You may have reached your breaking point after being married for years to a narcissist. This type of relationship can take a serious toll on a person’s mental health. After deciding to file for divorce in a Pennsylvania court, however, things might get worse before they get better, especially if your partner is a gaslighter, which most narcissists are.
It is important to have a clear understanding of what gaslighting is, so that you can recognize the signs if your soon-to-be ex exhibits this behavior as you navigate the divorce process. You might want to read about gaslighter behaviors online or speak with someone who is knowledgeable on the topic, such as a counselor or a legal advocate who has provided support to others whose divorces involved a gaslighting spouse.
Your ex might be a gaslighter if you notice these behaviors
The following list includes numerous examples of gaslighting behavior, which can exacerbate the stressfulness of a divorce:
- Deflecting blame
- Turning your own words against you
- Comments or behavior that make you question your own sanity
- Refusing to accept accountability
Such issues can make achieving a fair settlement quite challenging, which is why you need to know how to respond to gaslighting behavior in a divorce.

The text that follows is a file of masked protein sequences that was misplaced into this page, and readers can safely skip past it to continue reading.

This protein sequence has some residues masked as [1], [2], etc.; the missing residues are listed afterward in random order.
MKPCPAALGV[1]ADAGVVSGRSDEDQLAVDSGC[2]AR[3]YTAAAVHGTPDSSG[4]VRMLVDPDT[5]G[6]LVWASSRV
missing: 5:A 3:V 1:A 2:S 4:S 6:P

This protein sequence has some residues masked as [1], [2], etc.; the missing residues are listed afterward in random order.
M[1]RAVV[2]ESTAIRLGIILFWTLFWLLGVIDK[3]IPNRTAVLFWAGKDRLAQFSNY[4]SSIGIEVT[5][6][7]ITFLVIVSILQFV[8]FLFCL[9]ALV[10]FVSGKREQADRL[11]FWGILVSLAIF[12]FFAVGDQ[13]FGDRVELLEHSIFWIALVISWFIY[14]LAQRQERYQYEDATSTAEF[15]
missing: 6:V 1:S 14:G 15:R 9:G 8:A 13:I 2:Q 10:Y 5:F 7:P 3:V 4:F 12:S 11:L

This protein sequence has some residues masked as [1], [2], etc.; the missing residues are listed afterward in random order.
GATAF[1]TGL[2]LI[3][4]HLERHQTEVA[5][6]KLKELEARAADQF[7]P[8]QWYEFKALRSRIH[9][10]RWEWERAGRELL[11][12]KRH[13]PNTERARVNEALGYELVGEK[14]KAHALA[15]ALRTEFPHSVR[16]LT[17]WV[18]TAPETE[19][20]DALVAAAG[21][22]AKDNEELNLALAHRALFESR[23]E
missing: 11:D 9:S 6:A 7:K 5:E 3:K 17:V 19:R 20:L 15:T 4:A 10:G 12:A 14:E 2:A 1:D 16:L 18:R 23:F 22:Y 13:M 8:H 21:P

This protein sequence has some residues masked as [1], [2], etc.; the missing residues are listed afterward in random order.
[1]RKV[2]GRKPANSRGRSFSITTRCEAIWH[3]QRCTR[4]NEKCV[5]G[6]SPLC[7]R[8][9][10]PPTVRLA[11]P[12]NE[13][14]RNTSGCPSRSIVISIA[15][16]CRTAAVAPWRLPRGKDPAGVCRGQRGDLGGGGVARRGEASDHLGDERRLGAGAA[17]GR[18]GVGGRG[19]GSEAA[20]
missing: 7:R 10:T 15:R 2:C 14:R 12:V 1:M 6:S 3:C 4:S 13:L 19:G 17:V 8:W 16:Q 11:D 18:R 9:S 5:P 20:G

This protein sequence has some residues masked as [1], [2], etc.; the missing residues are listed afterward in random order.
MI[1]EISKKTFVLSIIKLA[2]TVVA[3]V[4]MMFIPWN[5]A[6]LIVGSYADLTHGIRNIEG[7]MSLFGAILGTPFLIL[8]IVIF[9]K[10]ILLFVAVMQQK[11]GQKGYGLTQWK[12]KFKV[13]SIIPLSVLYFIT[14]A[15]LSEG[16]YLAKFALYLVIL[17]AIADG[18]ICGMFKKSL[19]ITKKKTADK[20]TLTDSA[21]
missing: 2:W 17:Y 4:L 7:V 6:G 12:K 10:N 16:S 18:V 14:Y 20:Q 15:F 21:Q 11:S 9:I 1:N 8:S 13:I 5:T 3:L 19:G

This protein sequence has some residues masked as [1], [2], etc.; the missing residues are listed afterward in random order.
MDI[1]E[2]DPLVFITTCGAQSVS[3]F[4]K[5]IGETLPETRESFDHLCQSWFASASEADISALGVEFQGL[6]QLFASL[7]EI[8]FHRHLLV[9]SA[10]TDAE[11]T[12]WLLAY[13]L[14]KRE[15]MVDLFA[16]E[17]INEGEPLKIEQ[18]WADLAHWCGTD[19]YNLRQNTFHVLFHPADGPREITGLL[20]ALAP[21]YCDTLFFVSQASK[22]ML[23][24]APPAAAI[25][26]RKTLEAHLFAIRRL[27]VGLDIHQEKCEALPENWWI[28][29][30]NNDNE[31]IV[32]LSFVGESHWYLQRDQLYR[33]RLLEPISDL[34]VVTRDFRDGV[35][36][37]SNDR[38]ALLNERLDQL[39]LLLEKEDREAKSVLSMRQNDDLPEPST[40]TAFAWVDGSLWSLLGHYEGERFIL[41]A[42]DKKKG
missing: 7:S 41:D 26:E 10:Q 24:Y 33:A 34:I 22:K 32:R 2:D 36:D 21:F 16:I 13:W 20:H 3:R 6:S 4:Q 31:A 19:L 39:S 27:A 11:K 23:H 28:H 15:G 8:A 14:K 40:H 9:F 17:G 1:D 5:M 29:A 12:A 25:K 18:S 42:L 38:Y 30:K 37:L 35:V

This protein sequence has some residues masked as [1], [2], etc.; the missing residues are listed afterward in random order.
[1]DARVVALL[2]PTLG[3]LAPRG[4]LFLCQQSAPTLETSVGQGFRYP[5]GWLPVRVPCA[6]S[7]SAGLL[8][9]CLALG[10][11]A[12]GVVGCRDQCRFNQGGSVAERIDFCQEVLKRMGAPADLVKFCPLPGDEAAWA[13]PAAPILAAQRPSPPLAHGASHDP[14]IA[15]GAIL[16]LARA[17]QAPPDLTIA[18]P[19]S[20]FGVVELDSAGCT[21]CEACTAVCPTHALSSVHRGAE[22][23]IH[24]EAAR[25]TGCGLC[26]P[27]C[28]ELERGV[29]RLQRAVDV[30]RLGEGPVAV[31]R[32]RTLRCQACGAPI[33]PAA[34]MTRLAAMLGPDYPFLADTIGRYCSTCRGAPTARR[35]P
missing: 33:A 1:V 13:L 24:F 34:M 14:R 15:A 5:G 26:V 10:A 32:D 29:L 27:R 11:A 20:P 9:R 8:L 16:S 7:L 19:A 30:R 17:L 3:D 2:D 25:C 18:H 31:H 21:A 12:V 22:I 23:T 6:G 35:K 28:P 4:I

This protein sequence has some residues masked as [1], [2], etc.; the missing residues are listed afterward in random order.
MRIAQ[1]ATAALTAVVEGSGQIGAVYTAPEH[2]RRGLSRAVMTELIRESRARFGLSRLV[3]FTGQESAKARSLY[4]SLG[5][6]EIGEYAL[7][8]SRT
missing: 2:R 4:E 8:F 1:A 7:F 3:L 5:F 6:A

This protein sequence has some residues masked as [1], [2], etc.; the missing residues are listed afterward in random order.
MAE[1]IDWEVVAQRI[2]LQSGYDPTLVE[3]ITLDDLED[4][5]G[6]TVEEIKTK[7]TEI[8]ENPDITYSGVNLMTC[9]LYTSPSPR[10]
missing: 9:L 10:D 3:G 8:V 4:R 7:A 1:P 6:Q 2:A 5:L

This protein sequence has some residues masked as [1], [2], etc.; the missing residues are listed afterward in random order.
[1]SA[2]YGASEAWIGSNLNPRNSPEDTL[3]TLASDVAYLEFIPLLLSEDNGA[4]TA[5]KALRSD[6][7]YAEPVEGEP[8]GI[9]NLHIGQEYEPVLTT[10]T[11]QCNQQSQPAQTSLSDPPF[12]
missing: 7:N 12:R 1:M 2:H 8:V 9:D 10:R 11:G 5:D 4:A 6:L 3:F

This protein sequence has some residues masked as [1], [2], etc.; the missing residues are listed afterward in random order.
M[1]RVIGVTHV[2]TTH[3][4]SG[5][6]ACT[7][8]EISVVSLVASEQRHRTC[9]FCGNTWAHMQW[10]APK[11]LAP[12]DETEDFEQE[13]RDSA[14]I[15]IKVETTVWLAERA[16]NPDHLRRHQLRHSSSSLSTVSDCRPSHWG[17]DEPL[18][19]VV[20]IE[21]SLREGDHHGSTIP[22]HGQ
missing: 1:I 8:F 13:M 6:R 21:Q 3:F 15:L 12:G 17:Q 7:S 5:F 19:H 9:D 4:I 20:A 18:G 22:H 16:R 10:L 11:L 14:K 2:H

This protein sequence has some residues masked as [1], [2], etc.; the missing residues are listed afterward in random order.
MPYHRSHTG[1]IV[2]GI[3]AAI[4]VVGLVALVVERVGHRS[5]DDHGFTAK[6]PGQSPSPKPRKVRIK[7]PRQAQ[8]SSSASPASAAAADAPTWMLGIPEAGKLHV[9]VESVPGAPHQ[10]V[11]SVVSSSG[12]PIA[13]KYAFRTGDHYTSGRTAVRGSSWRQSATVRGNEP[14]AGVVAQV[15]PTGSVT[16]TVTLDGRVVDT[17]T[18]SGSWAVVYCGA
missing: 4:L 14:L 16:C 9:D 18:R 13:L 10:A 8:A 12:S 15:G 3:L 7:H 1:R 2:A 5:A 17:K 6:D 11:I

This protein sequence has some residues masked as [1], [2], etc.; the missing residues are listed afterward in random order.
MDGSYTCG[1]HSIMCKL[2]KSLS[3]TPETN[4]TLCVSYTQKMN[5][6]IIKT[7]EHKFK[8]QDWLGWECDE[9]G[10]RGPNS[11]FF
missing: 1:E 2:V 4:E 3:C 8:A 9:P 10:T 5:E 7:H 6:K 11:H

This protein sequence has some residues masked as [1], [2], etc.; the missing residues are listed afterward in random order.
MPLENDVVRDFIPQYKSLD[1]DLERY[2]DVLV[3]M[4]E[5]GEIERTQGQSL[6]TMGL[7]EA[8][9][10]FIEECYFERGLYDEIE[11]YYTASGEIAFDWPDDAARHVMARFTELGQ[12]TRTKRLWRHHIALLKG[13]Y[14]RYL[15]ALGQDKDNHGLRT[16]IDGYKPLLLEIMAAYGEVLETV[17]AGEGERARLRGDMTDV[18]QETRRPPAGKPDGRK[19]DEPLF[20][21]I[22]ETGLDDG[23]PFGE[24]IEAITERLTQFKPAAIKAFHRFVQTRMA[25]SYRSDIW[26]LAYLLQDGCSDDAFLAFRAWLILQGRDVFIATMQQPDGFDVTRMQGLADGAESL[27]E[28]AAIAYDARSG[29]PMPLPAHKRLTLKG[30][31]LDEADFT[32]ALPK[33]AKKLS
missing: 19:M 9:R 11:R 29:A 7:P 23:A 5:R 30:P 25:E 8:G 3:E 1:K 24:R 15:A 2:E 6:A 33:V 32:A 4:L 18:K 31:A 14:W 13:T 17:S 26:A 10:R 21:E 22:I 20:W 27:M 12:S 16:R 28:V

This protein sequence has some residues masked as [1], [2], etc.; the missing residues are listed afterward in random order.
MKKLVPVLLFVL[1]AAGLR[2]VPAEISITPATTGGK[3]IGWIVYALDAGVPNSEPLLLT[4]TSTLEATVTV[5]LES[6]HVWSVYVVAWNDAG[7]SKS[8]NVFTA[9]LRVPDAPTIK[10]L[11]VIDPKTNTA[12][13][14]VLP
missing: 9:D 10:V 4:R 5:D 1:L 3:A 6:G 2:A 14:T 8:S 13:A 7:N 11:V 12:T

Do not tell your ex your plans
Because gaslighters are experts at using people’s own words against them, telling your ex too much about your plans in a divorce could backfire. Instead, consider telling only what you are obligated to tell, such as full disclosure regarding assets and liabilities, while leaving personal details of your overall plans out of the equation.
It is important to build a strong network of support around you (and your children, if you have any) when you are planning to divorce a gaslighter. Such support might include a trusted friend and confidant. You can also rely on relatives, counselors and legal advocates. Make sure they are aware of your situation and can intervene as needed.
Keep organized records regarding details of your divorce
One of the most common tricks gaslighters use to try to confuse and dismay their victims is to change the facts of a past experience and accuse the victim of remembering the incident incorrectly. During your divorce, you can protect yourself from this gaslighting behavior by keeping thorough records about everything that transpires during proceedings.
For instance, if you agree to a certain term for child custody or property division, then your ex later claims that you agreed to something else, be able to pull out your records to show exactly what you agreed to, including a date and time. You might also want to always have a neutral witness present during negotiations, in order to confirm or deny what was stated.
Recovery can be long and arduous
If your ex is a gaslighter, chances are you have been emotionally abused during marriage. Such cases can be so severe as to cause Post Traumatic Stress Disorder. Don’t hesitate to reach out for emotional support. You might have good days and bad days, which is to be an expectation.
Taking one day at a time and taking comfort in knowing that you do not have to go it alone might be the key to achieving a fair settlement when you divorce a gaslighter.